Thursday, March 3, 2011

Caroline Walker at Ana Christea

      Last week, the British painter Caroline Walker opened a solo exhibition at Ana Christea, featuring a series of interior paintings from a set she fabricated in London. While a lot of these scenes involve mundane scenes of dressing, sorting clothes, and household work, they are flooded by a sense of mystery and surreal distance. The voyeuristic delight one might get from catching someone in one of the many unguarded, vulnerable activities in which Walker depicts her subject is eroded by a feeling that what we see, while certainly private, ultimately teases our desire for catching people in moments in which they are truly being themselves.

Caroline Walker chats with a friend in front of Conservation, 2010, oil on canvas,  79 x 114 in.)

Walker smiled when I told her I had just returned from a trip to the MoMA (to see the Picasso: Guitars exhibit) and saw the Andrew Wyeth painting Christina's World (1948). 

Andrew Wyeth. Christina's World, 1948. Tempera on gessoed panel. 32 1/4 x 47 3/4 in.
      Recently moved from a spot in the hallway near the escalator that made it difficult to look at without getting in the way of people walking to and from the actual galleries, Wyeth's painting is like many of Walker's in that it draws a lot of its emotive power from what it doesn't show about its subject. Noting that both Wyeth's and Walker's paintings are also both of women, it's tempting to cite passages from The Second Sex where Simone de Beauvoir recites a litany of mythical depictions of women that seem to be united almost exclusively to the concept of mystery, with the possible implication that these paintings are the extension of such a tradition.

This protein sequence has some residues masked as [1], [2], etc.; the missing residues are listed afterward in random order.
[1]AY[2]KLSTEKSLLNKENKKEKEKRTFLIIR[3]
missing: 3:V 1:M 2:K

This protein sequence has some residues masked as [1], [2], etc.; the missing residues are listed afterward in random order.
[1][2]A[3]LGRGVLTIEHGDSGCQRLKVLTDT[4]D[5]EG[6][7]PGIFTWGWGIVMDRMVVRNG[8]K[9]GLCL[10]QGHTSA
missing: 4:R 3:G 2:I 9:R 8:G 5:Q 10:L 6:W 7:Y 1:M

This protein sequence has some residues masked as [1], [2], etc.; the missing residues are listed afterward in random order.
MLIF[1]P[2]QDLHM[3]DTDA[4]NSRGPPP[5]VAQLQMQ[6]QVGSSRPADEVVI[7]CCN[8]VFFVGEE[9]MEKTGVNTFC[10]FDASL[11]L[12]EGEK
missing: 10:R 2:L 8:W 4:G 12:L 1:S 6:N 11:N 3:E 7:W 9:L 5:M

I'd rather not go down that road. For one thing, I can't find my copy of The Second Sex and make a viable argument about it. Moreover, while de Beauvoir describes the collectively-understood connection between femininity and mystery as a reason that women are often denied a strong, active identity in Western culture, Walker's paintings endow their subjects with an agency and control that I don't think they would have if their faces were visible (with the possible exceptions of A Deed Without a Name from 2010 and Second Opinion from 2011). Scrubbing the tiles of a kitchen floor or standing on tip-toe to place a vase on a high glass shelf, women in Walker's paintings are indeed fragile, but they are utterly self-determined.

Caroline Walker: Vantage Point is on view from now until April 2nd at Ana Christea Gallery, 521 West 26th St, New York.

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